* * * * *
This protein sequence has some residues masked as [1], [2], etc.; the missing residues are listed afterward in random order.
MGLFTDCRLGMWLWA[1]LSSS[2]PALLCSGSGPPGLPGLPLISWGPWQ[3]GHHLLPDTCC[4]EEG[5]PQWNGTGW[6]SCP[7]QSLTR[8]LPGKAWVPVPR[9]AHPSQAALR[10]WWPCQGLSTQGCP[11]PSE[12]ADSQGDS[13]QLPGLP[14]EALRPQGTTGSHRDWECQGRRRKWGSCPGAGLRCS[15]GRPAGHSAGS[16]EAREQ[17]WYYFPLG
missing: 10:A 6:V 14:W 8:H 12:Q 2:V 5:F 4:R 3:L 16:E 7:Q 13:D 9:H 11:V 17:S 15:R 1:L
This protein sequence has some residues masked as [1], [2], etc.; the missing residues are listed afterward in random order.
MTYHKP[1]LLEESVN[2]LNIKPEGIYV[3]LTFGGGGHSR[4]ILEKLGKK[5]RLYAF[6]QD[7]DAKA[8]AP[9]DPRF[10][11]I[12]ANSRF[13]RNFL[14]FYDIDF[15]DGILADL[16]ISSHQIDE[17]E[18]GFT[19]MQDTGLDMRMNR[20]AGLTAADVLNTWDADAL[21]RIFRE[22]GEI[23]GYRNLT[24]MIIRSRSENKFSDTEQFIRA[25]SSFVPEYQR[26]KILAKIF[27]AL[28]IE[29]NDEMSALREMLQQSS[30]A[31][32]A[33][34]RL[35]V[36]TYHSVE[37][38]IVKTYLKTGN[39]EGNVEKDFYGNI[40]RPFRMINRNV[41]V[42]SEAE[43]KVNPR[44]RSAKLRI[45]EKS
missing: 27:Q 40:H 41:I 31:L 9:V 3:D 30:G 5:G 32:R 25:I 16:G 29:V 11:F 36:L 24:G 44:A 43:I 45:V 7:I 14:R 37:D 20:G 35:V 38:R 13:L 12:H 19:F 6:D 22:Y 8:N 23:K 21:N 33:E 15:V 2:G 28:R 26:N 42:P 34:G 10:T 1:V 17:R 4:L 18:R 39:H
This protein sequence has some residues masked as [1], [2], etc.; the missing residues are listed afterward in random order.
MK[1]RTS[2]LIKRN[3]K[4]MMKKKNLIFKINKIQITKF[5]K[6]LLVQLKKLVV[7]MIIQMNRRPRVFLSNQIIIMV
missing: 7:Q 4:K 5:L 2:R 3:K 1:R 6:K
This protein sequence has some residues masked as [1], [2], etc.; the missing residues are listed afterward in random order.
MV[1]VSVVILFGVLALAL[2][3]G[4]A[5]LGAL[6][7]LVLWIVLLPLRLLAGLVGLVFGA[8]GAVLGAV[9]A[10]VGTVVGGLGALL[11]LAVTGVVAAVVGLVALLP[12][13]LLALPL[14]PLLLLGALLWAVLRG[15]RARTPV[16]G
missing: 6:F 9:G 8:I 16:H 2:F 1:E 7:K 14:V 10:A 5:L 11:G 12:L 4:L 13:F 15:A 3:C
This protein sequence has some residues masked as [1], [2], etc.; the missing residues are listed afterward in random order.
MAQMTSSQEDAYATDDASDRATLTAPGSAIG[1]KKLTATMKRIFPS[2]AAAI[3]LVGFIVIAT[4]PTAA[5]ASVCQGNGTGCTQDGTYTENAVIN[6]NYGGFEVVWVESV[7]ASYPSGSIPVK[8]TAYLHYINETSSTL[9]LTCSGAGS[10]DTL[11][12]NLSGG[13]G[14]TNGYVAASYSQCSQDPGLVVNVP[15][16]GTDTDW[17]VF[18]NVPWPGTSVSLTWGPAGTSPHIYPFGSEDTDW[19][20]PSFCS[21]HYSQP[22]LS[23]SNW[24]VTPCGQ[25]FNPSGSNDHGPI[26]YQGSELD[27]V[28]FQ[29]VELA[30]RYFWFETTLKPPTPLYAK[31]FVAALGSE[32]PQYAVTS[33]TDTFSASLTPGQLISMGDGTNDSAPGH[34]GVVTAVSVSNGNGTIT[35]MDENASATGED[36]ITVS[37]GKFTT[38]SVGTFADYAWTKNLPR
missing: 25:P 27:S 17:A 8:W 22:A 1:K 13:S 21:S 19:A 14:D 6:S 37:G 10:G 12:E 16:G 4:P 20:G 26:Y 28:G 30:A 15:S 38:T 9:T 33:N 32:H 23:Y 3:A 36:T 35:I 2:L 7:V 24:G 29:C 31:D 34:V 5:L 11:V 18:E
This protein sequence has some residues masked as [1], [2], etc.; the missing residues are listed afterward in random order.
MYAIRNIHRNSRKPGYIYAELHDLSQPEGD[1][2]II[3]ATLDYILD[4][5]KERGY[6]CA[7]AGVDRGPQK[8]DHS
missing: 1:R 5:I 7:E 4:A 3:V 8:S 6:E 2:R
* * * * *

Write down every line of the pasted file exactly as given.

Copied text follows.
This protein sequence has some residues masked as [1], [2], etc.; the missing residues are listed afterward in random order.
MGLFTDCRLGMWLWA[1]LSSS[2]PALLCSGSGPPGLPGLPLISWGPWQ[3]GHHLLPDTCC[4]EEG[5]PQWNGTGW[6]SCP[7]QSLTR[8]LPGKAWVPVPR[9]AHPSQAALR[10]WWPCQGLSTQGCP[11]PSE[12]ADSQGDS[13]QLPGLP[14]EALRPQGTTGSHRDWECQGRRRKWGSCPGAGLRCS[15]GRPAGHSAGS[16]EAREQ[17]WYYFPLG
missing: 10:A 6:V 14:W 8:H 12:Q 2:V 5:F 4:R 3:L 16:E 7:Q 13:D 9:H 11:V 17:S 15:R 1:L
This protein sequence has some residues masked as [1], [2], etc.; the missing residues are listed afterward in random order.
MTYHKP[1]LLEESVN[2]LNIKPEGIYV[3]LTFGGGGHSR[4]ILEKLGKK[5]RLYAF[6]QD[7]DAKA[8]AP[9]DPRF[10][11]I[12]ANSRF[13]RNFL[14]FYDIDF[15]DGILADL[16]ISSHQIDE[17]E[18]GFT[19]MQDTGLDMRMNR[20]AGLTAADVLNTWDADAL[21]RIFRE[22]GEI[23]GYRNLT[24]MIIRSRSENKFSDTEQFIRA[25]SSFVPEYQR[26]KILAKIF[27]AL[28]IE[29]NDEMSALREMLQQSS[30]A[31][32]A[33][34]RL[35]V[36]TYHSVE[37][38]IVKTYLKTGN[39]EGNVEKDFYGNI[40]RPFRMINRNV[41]V[42]SEAE[43]KVNPR[44]RSAKLRI[45]EKS
missing: 27:Q 40:H 41:I 31:L 9:V 3:D 30:G 5:G 32:R 25:I 16:G 29:V 11:F 36:L 24:G 44:A 43:I 45:V 7:I 14:R 37:D 20:G 35:V 38:R 13:L 12:H 19:F 6:D 22:Y 8:N 23:K 21:N 33:E 15:V 2:G 28:R 26:N 42:P 34:G 10:T 1:V 17:R 4:L 18:R 39:H
This protein sequence has some residues masked as [1], [2], etc.; the missing residues are listed afterward in random order.
MK[1]RTS[2]LIKRN[3]K[4]MMKKKNLIFKINKIQITKF[5]K[6]LLVQLKKLVV[7]MIIQMNRRPRVFLSNQIIIMV
missing: 7:Q 4:K 5:L 2:R 3:K 1:R 6:K
This protein sequence has some residues masked as [1], [2], etc.; the missing residues are listed afterward in random order.
MV[1]VSVVILFGVLALAL[2][3]G[4]A[5]LGAL[6][7]LVLWIVLLPLRLLAGLVGLVFGA[8]GAVLGAV[9]A[10]VGTVVGGLGALL[11]LAVTGVVAAVVGLVALLP[12][13]LLALPL[14]PLLLLGALLWAVLRG[15]RARTPV[16]G
missing: 6:F 9:G 8:I 16:H 2:F 1:E 7:K 14:V 10:A 5:L 11:G 12:L 4:L 13:F 15:A 3:C
This protein sequence has some residues masked as [1], [2], etc.; the missing residues are listed afterward in random order.
MAQMTSSQEDAYATDDASDRATLTAPGSAIG[1]KKLTATMKRIFPS[2]AAAI[3]LVGFIVIAT[4]PTAA[5]ASVCQGNGTGCTQDGTYTENAVIN[6]NYGGFEVVWVESV[7]ASYPSGSIPVK[8]TAYLHYINETSSTL[9]LTCSGAGS[10]DTL[11][12]NLSGG[13]G[14]TNGYVAASYSQCSQDPGLVVNVP[15][16]GTDTDW[17]VF[18]NVPWPGTSVSLTWGPAGTSPHIYPFGSEDTDW[19][20]PSFCS[21]HYSQP[22]LS[23]SNW[24]VTPCGQ[25]FNPSGSNDHGPI[26]YQGSELD[27]V[28]FQ[29]VELA[30]RYFWFETTLKPPTPLYAK[31]FVAALGSE[32]PQYAVTS[33]TDTFSASLTPGQLISMGDGTNDSAPGH[34]GVVTAVSVSNGNGTIT[35]MDENASATGED[36]ITVS[37]GKFTT[38]SVGTFADYAWTKNLPR
missing: 25:P 27:S 17:A 8:W 22:A 1:K 13:S 21:S 19:A 14:D 6:S 37:G 10:G 12:E 16:G 4:P 20:G 26:Y 28:G 30:A 15:S 38:T 9:T 33:N 32:H 23:Y 3:A 36:T 35:I 2:L 7:V 24:G 29:C 31:D 34:V 5:L 11:V 18:E
This protein sequence has some residues masked as [1], [2], etc.; the missing residues are listed afterward in random order.
MYAIRNIHRNSRKPGYIYAELHDLSQPEGD[1][2]II[3]ATLDYILD[4][5]KERGY[6]CA[7]AGVDRGPQK[8]DHS
missing: 1:R 5:I 7:E 4:A 3:V 8:S 6:E 2:R